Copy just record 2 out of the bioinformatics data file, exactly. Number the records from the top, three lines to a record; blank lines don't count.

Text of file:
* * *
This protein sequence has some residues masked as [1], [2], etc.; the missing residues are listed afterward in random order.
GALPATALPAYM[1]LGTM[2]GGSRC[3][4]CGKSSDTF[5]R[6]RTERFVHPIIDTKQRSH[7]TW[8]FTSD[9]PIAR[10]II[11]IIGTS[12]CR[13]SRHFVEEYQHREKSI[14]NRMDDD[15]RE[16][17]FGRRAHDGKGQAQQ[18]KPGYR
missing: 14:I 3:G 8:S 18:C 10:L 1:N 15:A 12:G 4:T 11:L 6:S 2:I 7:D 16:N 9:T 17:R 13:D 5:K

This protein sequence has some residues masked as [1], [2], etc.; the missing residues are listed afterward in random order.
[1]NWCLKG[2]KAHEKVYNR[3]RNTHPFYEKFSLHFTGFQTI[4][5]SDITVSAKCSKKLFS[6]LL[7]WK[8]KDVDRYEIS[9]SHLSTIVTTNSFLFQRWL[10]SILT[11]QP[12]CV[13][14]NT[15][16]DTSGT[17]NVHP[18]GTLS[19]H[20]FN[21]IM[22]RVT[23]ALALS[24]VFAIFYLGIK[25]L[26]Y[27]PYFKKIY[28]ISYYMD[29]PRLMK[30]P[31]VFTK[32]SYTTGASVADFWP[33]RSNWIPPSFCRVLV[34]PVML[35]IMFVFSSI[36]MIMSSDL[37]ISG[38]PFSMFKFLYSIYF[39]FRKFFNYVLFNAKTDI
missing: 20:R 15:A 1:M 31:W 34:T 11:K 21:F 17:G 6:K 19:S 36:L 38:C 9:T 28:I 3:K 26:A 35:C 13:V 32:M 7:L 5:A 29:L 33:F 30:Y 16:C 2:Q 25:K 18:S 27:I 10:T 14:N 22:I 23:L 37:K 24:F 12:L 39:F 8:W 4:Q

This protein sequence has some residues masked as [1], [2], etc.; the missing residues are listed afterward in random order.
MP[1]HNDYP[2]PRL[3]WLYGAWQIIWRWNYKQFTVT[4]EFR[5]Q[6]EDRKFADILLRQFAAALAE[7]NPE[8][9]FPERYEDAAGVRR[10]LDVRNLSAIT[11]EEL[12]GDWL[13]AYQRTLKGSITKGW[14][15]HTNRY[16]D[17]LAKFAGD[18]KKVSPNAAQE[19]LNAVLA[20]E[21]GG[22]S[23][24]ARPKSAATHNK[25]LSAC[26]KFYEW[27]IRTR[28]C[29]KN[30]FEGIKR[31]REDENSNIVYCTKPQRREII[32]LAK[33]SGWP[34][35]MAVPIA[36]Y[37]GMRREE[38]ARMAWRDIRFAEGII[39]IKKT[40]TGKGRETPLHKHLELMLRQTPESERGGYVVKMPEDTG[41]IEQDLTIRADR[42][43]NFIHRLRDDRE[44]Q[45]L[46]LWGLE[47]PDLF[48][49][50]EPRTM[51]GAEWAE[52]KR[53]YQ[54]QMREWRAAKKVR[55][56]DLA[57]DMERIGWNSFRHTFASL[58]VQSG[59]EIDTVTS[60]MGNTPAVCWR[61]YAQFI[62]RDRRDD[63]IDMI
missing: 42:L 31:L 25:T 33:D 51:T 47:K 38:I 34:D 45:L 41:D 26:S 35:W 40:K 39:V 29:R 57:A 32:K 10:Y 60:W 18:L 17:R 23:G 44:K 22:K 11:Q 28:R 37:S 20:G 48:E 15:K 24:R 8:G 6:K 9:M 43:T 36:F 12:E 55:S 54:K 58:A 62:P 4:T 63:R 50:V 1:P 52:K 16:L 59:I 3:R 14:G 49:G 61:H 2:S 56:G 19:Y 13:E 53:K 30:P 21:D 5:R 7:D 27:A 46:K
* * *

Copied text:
This protein sequence has some residues masked as [1], [2], etc.; the missing residues are listed afterward in random order.
[1]NWCLKG[2]KAHEKVYNR[3]RNTHPFYEKFSLHFTGFQTI[4][5]SDITVSAKCSKKLFS[6]LL[7]WK[8]KDVDRYEIS[9]SHLSTIVTTNSFLFQRWL[10]SILT[11]QP[12]CV[13][14]NT[15][16]DTSGT[17]NVHP[18]GTLS[19]H[20]FN[21]IM[22]RVT[23]ALALS[24]VFAIFYLGIK[25]L[26]Y[27]PYFKKIY[28]ISYYMD[29]PRLMK[30]P[31]VFTK[32]SYTTGASVADFWP[33]RSNWIPPSFCRVLV[34]PVML[35]IMFVFSSI[36]MIMSSDL[37]ISG[38]PFSMFKFLYSIYF[39]FRKFFNYVLFNAKTDI
missing: 20:R 15:A 1:M 31:W 34:T 11:K 21:F 17:G 6:K 19:S 36:L 38:C 9:T 28:I 3:K 26:A 35:C 13:V 32:M 7:L 5:A 29:L 33:F 30:Y 16:C 2:Q 25:K 18:S 27:I 10:T 14:N 22:I 23:L 37:K 24:F 12:L 39:F 8:W 4:Q